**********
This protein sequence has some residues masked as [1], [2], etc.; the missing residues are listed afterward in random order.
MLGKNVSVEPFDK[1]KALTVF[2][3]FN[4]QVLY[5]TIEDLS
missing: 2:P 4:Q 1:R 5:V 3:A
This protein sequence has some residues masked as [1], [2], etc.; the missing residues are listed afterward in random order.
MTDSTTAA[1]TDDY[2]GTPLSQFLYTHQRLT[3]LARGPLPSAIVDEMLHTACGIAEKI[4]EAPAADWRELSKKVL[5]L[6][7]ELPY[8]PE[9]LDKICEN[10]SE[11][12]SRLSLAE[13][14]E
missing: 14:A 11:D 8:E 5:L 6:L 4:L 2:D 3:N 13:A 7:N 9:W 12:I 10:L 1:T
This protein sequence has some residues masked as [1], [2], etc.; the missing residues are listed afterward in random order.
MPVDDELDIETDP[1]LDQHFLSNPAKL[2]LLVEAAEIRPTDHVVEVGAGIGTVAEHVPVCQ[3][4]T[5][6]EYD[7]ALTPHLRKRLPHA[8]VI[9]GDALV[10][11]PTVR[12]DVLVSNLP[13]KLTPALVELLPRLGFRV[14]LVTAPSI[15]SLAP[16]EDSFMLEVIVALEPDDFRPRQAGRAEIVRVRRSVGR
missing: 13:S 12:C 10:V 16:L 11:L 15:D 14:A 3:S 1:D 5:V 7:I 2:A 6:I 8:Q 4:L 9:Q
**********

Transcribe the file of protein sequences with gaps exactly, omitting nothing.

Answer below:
This protein sequence has some residues masked as [1], [2], etc.; the missing residues are listed afterward in random order.
MLGKNVSVEPFDK[1]KALTVF[2][3]FN[4]QVLY[5]TIEDLS
missing: 2:P 4:Q 1:R 5:V 3:A
This protein sequence has some residues masked as [1], [2], etc.; the missing residues are listed afterward in random order.
MTDSTTAA[1]TDDY[2]GTPLSQFLYTHQRLT[3]LARGPLPSAIVDEMLHTACGIAEKI[4]EAPAADWRELSKKVL[5]L[6][7]ELPY[8]PE[9]LDKICEN[10]SE[11][12]SRLSLAE[13][14]E
missing: 14:A 11:D 8:E 5:L 6:L 4:L 2:D 3:N 13:A 7:N 9:W 12:I 10:L 1:T
This protein sequence has some residues masked as [1], [2], etc.; the missing residues are listed afterward in random order.
MPVDDELDIETDP[1]LDQHFLSNPAKL[2]LLVEAAEIRPTDHVVEVGAGIGTVAEHVPVCQ[3][4]T[5][6]EYD[7]ALTPHLRKRLPHA[8]VI[9]GDALV[10][11]PTVR[12]DVLVSNLP[13]KLTPALVELLPRLGFRV[14]LVTAPSI[15]SLAP[16]EDSFMLEVIVALEPDDFRPRQAGRAEIVRVRRSVGR
missing: 13:S 12:C 10:V 16:L 11:L 15:D 14:A 3:S 1:D 5:V 7:I 2:A 6:I 8:Q 4:L 9:Q